Positive signs as Asia-Pacific moves toward global development goals
Shamshad Akhtar*With just over a year since the adoption of a historic blueprint to end poverty and protect the planet, positive signs have already started to emerge among countries in the Asia-Pacific region as they push ahead with the implementation of the 17 Sustainable Development Goals (SDGs).
It is encouraging to note that most countries in the region have made serious attempts to domesticate the landmark global action-plan by developing national sustainable development strategies– a first and crucial step if we are to fully realize the ambitious targets set out in the landmark agreement.
Steady economic growth over the past year has seen a decline in poverty and an improvement in the quality of life. A bright spot worth highlighting is the progress on gender equality. Gender parity has been achieved in primary education, and maternal mortality rates have been brought down across the region with the exception of certain pockets.
Notwithstanding these incremental gains, a number of outstanding challenges remain, which may scuttle our collective efforts if not effectively addressed.
A joint study undertaken by the United Nations Economic and Social Commission for Asia and the Pacific (ESCAP), the Asian Development Bank (ADB), and the U.N. Development Program (UNDP) reveals that some 400 million people in Asia and the Pacific region continue to live in extreme income poverty and more than one in four people experience poverty in multiple dimensions that impact their health, education, and standard of living. South Asia is the worst affected with 15 percent of the population living in extreme poverty and 86 percent living in rural areas where income diversification opportunities are limited and challenges of poor natural resource management persist.
With 12 percent of the population, or 490 million people, still undernourished in our region, ending hunger and poverty will heavily depend on introducing sustainable food production systems and more resilient agricultural practices.
Enhancing the health of citizens will also require an expansion of coverage of health services in many countries. This means increasing government spending on health, as per capita government spending is as low as $4 per person in low income economies of our region.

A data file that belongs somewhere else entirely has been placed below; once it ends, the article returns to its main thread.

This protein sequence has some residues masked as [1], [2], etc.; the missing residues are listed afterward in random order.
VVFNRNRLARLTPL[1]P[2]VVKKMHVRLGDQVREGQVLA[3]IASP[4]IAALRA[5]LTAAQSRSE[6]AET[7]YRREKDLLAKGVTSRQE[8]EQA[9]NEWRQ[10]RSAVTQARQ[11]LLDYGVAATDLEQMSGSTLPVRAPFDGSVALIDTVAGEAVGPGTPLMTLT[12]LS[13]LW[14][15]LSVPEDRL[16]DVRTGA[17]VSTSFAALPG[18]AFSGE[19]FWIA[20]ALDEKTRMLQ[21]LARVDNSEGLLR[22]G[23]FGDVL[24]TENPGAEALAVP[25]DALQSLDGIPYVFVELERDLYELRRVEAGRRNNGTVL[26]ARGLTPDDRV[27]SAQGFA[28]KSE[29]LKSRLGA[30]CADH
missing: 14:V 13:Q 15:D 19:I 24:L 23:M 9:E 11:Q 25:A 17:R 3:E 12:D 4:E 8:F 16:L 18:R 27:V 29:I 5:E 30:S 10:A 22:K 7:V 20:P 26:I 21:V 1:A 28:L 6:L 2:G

As a whole, the region has also experienced declining biodiversity levels. This is a major source of distress for Pacific island economies, where the value of fish caught in the territorial waters of some small island developing states is worth up to three times their GDP. Future risks to ocean resources are further underscored by the fact that 40 percent of our oceans are heavily affected by unsustainable practices.
Needless to say, these challenges must be urgently addressed. Strong continued leadership, knowledge sharing and U.N. system collaboration are pivotal tools that will move us all closer to realizing the aspirations set out by the 2030 Agenda.
ESCAP remains committed to strengthening the capacity of countries, so they can embrace integrated strategies to confront the multidimensional facets of poverty, and promote the opportunity for prosperity for all.
ESCAP held the Asia Pacific Forum on Sustainable Development (APFSD 2017) in Bangkok from March 28-31, bringing together senior representatives from across the region to define a road map that will support member states’ implementation of the 2030 Agenda over the next 15 years.
Forums like these are key to marshalling the international support required to achieve this ambitious agenda. Advancing the SDGs in Asia and the Pacific is central to achieving the global 2030 Agenda.
* Dr. Shamshad Akhtar is an Under-Secretary-General of the United Nations and the Executive Secretary of the Economic and Social Commission for Asia and the Pacific (ESCAP).